I mentioned in my first column how I got started playing online games with MUDs such as Gemstone, and how they captured my imagination in a way I didn’t know was possible. One of the things that these games did was Dynamic Events that were not simply pre-scripted encounters that ran automatically, but were run by game masters and administrators, and had a special sense of involvement I’ve seen replicated only a few times since.
In Gemstone, I can recall two specific types of these events, the Town Raid and the Wandering Merchant. Town Raids were simple, yet awesome. Town in Gemstone was a “safe haven” and monsters never breached the gates and roamed the streets. Well, almost never. Every once in a while monsters of all levels would invade the town, roaming the streets and the only safe place to be was indoors. There was great rewards for those brave enough (and high enough level) to take on the roaming bandits or orcs and save the town.
I don’t recall what the criteria was for these raids to take place was, but I believe they happened on weekend nights when the server population would be high enough to fend off the attack. That makes the most sense, because if you were a low level character (like I was most of the time) venturing the streets was a quick way to get yourself killed. You wanted enough characters online to deal with the threat quickly, so Friday and Saturday nights would be ideal.
The second type of event that I saw was the Wandering Merchants. Days before one of these arrived, a crier would let everyone know that a merchant was coming in a couple days, with wonders heretofore unseen for sale. When the merchant arrived there would be two services offered, buying limited edition gear, and customization of your existing gear.
For those that don’t know, Gemstone was a pure text game. When you /looked at another character you got a basic rundown of the appearance of the character and items they wore. If you wore a cloak, a player would simply see “cloak” or “(color) cloak” when /looking at you. Customization broke all the rules. You would pay a crazy amount of money to the merchant (a live GM) to customize an item you wore. The more flowery the description, the more it cost. I have no idea what they used to measure gold costs, but every time I heard what stuff cost to customized I thought that amount of gold was unattainable.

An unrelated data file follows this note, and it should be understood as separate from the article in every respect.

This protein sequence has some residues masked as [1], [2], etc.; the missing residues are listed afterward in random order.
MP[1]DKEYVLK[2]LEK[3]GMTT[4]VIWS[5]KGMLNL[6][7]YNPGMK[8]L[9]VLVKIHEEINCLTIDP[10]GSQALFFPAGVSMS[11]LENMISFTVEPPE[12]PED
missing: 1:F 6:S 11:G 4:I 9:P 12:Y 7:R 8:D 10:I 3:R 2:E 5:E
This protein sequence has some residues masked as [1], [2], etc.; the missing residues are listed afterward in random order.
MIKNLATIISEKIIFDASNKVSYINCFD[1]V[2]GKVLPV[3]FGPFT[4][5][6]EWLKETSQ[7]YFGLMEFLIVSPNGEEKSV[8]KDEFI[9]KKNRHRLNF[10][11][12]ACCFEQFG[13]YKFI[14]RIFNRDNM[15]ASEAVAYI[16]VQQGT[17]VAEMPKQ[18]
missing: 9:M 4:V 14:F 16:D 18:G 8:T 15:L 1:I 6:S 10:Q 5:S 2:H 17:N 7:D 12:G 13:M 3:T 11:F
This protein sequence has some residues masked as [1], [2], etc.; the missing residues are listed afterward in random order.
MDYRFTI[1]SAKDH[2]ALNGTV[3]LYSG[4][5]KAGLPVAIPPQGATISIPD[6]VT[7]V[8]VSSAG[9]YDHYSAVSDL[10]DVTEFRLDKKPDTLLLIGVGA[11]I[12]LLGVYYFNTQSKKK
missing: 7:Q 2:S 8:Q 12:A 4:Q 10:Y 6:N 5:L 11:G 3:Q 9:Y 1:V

That simple cloak might get customized into “a flowing violet cloak made from the fur of a displacer beast, trimmed with feathers from owlbears and a cockatrice.” Players had some amazingly customized gear the longer the game went on. I want to believe that the merchant even was triggered when too much gold had been created in the game world. It was an excellent money sink for high level players.
A couple MMOs experimented with dynamic events, like EverQuest and Star Wars Galaxies, but eventually EQ moved most of their GM events to their “Legendary” server (which cost about twice as much per month to play on). SWG would occasionally spawn Darth Vader and his death squads to kill Rebel players in large areas like Theed, but I heard that if they ever wanted those NPCs to speak during the events they needed to have all dialog and actions cleared through licensing. Makes sense, and I can see that as a huge drawback to doing those sorts of events in the future.
Eventually SWG got into the business of supporting player-driven events. Requests could be made to the community team to have props and NPCs appear to help with role-played events that the players created. But player generated content is a whole other subject I’ll get into later.
Lest I forget, City of Heroes also ran events and invasions. I and many players fondly remember the “end of beta” invasions we did for City of Heroes and City of Villains, but they were such a drain on the resources that we did them as sparingly as possible. I’ve seen similar invasions in other games as well, like Star Trek Online, but they never occur at the same frequency that they did back in my days playing Gemstone. It’s pretty easy to understand why big MMOs like WoW never do dynamic events run by game masters. There are only so many people needing to serve tons of servers and a wide spread of characters all over the game world. It simply can’t happen, logistically.
I really do wish that dynamic events run by real people could make their way back into MMO gaming. Too often events are simply mechanical spawning of enemies with rote actions needed to be performed by the players. I hope that new MMOs like Pathfinder Online and its sandbox nature can build in the proper tools needed for some cool GM driven events that are run on a frequent basis. I miss those days.